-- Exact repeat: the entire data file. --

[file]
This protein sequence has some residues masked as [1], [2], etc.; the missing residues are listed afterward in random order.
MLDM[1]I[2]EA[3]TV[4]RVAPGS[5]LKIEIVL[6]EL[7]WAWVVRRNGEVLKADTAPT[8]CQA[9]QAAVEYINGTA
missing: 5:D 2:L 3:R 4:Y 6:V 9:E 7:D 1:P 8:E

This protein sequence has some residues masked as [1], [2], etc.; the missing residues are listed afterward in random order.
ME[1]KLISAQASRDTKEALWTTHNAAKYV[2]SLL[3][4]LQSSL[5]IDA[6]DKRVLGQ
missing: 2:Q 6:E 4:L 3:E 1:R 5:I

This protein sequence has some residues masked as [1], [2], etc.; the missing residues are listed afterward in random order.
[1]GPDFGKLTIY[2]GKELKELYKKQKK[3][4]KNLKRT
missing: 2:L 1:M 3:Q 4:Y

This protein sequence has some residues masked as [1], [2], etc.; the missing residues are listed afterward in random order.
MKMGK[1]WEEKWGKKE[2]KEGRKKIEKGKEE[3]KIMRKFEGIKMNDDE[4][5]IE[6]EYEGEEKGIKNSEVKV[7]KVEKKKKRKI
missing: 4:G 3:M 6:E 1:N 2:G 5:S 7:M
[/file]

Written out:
This protein sequence has some residues masked as [1], [2], etc.; the missing residues are listed afterward in random order.
MLDM[1]I[2]EA[3]TV[4]RVAPGS[5]LKIEIVL[6]EL[7]WAWVVRRNGEVLKADTAPT[8]CQA[9]QAAVEYINGTA
missing: 5:D 2:L 3:R 4:Y 6:V 9:E 7:D 1:P 8:E

This protein sequence has some residues masked as [1], [2], etc.; the missing residues are listed afterward in random order.
ME[1]KLISAQASRDTKEALWTTHNAAKYV[2]SLL[3][4]LQSSL[5]IDA[6]DKRVLGQ
missing: 2:Q 6:E 4:L 3:E 1:R 5:I

This protein sequence has some residues masked as [1], [2], etc.; the missing residues are listed afterward in random order.
[1]GPDFGKLTIY[2]GKELKELYKKQKK[3][4]KNLKRT
missing: 2:L 1:M 3:Q 4:Y

This protein sequence has some residues masked as [1], [2], etc.; the missing residues are listed afterward in random order.
MKMGK[1]WEEKWGKKE[2]KEGRKKIEKGKEE[3]KIMRKFEGIKMNDDE[4][5]IE[6]EYEGEEKGIKNSEVKV[7]KVEKKKKRKI
missing: 4:G 3:M 6:E 1:N 2:G 5:S 7:M